Recently returned bookseller Lam Wing-kee admitted to “illegal business operations” and did not want to hire a lawyer, Chinese authorities in Ningbo have told a Sing Tao Daily reporter.

Lam Wing-kee.
Lawmaker Albert Ho and bookseller Lam Wing-kee. Photo: Gene Lin/HKFP.

Lam, who founded the Causeway Bay Books banned bookstore, resurfaced in Hong Kong on Tuesday after disappearing last October. He says he was accosted in Shenzhen, detained and ill-treated by a “special unit” separate to mainland police. He chose to speak out instead of returning to China on Thursday.

See also: Bookseller’s testimony has ‘blown apart’ Beijing’s ‘lies’ on the missing publishers, says Amnesty

An officer involved in the case claimed that Lam and his girlfriend wrote declarations of their own accord stating that they would not hire lawyers and would not see their families owing to “personal reasons”.

Lam and his colleagues were knowingly breaking the law by selling large numbers of books that were unapproved by Chinese authorities, the officer said. On October 24 last year, “law enforcement measures” were taken on Lam when he crossed over into the mainland to meet his girlfriend, according to the officer.

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Photo: Sing Tao.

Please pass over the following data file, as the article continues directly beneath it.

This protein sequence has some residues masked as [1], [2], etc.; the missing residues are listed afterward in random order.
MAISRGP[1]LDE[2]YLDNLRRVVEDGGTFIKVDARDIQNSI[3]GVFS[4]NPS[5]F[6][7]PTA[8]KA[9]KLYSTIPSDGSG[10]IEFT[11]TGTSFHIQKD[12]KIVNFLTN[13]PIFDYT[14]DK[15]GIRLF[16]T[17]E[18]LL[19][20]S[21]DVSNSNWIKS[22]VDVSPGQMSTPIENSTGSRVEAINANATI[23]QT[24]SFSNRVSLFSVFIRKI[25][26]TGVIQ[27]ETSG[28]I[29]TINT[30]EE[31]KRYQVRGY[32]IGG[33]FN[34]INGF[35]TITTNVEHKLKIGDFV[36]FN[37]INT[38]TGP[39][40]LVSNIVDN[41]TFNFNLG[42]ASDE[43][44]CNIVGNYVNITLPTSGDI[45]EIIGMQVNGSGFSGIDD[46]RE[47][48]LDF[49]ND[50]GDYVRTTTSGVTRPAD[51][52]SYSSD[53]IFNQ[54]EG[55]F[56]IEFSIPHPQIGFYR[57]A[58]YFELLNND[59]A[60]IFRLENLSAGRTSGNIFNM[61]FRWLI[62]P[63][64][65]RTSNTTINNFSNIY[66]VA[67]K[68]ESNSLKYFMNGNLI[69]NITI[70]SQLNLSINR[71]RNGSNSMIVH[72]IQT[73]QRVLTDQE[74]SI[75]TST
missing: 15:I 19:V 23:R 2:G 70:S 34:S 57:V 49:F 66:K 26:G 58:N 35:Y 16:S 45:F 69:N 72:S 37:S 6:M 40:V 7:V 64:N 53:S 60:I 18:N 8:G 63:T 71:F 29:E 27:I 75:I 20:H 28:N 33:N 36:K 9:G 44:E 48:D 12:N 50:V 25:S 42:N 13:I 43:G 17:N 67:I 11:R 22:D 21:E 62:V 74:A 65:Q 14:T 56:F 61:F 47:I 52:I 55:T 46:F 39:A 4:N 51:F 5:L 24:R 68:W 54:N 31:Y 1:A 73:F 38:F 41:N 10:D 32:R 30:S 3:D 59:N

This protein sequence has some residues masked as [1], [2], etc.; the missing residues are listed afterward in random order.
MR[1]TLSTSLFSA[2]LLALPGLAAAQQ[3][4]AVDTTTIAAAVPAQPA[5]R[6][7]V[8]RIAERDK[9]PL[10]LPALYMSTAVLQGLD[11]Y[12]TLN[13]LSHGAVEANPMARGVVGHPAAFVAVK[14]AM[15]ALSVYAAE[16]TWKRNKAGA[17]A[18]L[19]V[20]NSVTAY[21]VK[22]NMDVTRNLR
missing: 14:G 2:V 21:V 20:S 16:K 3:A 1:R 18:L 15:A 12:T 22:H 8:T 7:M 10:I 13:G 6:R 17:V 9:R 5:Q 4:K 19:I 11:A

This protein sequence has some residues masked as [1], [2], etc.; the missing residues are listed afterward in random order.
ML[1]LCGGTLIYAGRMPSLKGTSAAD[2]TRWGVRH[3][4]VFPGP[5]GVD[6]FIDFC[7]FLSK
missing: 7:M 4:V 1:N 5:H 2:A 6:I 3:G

The officer said Lam readily admitted to the crime and wrote an admission of guilt. The officer said Lam was released on bail, but “Lam said that he was having difficulties with his wife and son, and it was difficult for him to live in Hong Kong – [he] asked the Public Security authorities for help. According to this, Public Security authorities made appropriate arrangements for him.”

See also: Banned book seller says Chinese authorities demanded hard drive containing details of some 600 customers

They said that Public Security agreed to let Lam return to Hong Kong to attend to personal matters, and that they will work with Hong Kong police at the appropriate time.

hong kong bookstore
Mainland tourists reading books at a banned bookstore. Photo: Todd Darling/HKFP.

Sing Tao displayed a document on their website which appears to show Lam asking Public Security authorities to help him with accommodation.

Conflicting accounts 

The account contradicts Lam’s statements at a press conference Thursday night. According to Lam, he was detained by a “central special unit” and forced to cooperate without a lawyer or any outside communication.

He said that he was not allowed to go outside and was detained in a room with suicide prevention measures. Lam also said that he was allowed to return to Hong Kong only on the condition that he return with a hard disk containing information about the bookstore’s customers.

lam wing kee
Phoenix TV news report on the Ningbo police response. Photo: Screenshot from Phoenix TV.

A news report on Phoenix TV reported the Ningbo authorities’ version of events, saying that Lam had admitted to his crime, and was released on bail.

Several Weibo posts about Lam’s press conference were taken down, though several news reports remain on Weibo relating to Lam’s “admission” of guilt.

Catherine is a Canadian journalist and photographer who lived in Beijing for almost two years, working in TV and online media. Aside from Hong Kong and mainland affairs, she is also interested in urban spaces, art and feminism. She holds a BA in Literature and Art History from the University of British Columbia.